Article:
*UNSUCCESSFUL*(I keep on running into various bugs)

- Do the same as step 3, yet instead of the example C++ program, create a wrapper which will call the EBM driver.f90 instead of the test FORTRAN subroutine.
*UNSUCCESSFUL*(can only work if I figure out step 3)

## Idea 2: Use LibraryLink (status: semi-working)

- LibrayLink
- provides a powerful way to connect external code to the Wolfram Language, enabling high-speed and memory-efficient execution. It does this by allowing dynamic libraries to be directly loaded into the Wolfram Language kernel so that functions in the libraries can be immediately called from the Wolfram Language.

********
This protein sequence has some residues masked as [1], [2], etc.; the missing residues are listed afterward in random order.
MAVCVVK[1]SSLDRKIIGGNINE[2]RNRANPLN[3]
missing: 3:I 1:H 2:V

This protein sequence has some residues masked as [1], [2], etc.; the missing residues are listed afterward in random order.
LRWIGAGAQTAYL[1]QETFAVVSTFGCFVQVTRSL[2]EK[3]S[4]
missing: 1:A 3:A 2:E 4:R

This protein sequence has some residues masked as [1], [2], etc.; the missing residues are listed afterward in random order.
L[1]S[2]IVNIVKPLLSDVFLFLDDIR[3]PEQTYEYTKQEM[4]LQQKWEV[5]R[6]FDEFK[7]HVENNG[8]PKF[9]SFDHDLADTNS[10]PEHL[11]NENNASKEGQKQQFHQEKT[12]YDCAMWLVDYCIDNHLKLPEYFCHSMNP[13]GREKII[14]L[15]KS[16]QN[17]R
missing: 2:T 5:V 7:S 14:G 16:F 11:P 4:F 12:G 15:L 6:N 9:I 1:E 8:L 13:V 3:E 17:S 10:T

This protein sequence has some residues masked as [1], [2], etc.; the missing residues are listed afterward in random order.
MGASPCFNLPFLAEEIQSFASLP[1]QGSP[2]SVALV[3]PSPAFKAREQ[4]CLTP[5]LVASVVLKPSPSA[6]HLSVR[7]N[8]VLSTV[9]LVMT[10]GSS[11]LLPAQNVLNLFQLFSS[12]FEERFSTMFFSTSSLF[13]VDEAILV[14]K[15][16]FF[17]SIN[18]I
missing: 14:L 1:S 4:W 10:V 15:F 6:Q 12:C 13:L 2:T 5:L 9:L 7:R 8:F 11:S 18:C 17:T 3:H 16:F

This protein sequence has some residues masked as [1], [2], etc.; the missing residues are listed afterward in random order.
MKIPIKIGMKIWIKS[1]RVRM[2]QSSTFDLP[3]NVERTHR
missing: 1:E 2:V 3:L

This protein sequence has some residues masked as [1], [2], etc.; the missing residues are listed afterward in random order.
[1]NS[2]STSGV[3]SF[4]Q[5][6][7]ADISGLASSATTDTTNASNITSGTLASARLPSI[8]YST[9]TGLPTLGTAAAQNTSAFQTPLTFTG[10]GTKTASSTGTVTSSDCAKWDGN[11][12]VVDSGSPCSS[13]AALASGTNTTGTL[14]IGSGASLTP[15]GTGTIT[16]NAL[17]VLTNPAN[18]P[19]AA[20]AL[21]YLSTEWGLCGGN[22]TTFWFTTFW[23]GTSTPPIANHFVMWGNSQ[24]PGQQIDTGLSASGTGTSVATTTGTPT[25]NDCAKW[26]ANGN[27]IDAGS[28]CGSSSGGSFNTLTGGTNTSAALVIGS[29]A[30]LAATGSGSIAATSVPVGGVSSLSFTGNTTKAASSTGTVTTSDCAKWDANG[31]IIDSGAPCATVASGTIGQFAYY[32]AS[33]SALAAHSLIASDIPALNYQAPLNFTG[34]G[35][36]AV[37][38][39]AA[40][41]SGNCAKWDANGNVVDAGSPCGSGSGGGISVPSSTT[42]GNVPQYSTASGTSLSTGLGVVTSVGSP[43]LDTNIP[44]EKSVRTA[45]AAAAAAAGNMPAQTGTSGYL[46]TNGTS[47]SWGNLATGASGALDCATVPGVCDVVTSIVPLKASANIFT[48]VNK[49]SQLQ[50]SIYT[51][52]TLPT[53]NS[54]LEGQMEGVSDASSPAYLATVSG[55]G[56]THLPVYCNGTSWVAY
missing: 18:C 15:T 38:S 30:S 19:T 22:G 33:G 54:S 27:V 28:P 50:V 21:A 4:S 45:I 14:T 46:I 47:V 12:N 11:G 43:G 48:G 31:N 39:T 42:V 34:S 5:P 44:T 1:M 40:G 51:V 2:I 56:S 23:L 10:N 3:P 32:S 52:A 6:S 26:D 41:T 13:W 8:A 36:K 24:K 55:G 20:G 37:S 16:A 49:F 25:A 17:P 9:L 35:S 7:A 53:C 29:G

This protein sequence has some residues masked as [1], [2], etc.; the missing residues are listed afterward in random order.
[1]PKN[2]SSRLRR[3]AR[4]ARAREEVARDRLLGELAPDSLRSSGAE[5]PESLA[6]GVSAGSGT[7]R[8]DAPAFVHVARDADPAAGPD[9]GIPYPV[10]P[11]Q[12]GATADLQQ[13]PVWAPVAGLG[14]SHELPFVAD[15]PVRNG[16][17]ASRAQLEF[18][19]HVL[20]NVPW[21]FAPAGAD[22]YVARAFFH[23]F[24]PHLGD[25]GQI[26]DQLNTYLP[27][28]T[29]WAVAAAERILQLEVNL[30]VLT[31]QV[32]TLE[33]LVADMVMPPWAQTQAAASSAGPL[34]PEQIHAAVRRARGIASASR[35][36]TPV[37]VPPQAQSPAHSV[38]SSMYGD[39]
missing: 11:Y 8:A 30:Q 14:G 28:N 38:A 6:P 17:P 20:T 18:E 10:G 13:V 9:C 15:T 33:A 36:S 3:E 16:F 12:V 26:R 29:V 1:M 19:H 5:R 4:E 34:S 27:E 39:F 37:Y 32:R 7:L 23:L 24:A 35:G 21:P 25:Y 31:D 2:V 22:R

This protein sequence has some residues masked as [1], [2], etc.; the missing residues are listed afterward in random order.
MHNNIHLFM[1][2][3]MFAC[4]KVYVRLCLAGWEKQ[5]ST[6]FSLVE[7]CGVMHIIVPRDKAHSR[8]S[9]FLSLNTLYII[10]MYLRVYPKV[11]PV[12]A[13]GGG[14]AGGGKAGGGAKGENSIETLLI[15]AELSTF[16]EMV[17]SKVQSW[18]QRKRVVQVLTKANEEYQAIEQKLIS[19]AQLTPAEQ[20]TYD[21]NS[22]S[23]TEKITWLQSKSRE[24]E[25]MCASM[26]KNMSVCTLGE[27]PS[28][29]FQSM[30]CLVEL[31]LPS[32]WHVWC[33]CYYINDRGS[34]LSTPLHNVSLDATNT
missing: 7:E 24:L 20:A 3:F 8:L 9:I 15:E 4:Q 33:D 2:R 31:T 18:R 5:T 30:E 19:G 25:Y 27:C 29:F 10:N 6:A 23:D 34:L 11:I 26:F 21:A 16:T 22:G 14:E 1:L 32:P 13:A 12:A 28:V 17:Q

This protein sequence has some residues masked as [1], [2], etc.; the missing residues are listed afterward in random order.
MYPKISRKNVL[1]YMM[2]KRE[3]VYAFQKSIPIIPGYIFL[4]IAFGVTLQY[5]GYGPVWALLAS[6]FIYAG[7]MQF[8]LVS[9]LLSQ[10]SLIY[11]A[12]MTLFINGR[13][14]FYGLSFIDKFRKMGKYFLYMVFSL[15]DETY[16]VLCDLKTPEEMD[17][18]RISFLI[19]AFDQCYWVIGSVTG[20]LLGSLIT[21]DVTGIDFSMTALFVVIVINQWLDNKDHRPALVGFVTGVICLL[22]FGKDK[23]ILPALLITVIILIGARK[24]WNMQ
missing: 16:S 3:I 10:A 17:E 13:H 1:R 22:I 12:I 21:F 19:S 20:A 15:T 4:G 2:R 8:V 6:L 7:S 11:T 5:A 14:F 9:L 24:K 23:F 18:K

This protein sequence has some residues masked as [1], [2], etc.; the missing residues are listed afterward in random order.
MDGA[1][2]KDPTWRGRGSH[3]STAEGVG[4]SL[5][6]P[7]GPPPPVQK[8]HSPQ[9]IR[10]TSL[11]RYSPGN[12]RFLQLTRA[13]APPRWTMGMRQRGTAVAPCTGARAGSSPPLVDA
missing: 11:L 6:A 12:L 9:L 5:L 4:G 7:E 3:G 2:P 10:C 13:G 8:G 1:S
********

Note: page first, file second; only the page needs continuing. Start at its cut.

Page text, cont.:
I think I finally have LibraryLink working at least well enough for us to use it in conjunction with Jacob's EBM model. When I run it through Mathematica, I can now…

- Successfully extract:
- globally averaged temperature (double)
- minimum global temperatures by lat band (array size 18)
- maximum global temperatures by lat band (array size 18)

- Unsuccessfully extract:
- average global temperatures by lat band (array size 18)

I think this may not be an issue for our purposes, as it seems like we only need the globally averaged temperature. In addition, if we want an approximated average temp array, I can calculate that just by averaging the min and max temp arrays, as I did in the Mathematica notebook.

### Gif Demonstrating that LibraryLink is Working by Showing how the Temperature Arrays change with Obliquity*…

*(the avg temp array used here was calculated by averaging the min and max temp arrays, it was NOT calculated directly from the EBM program)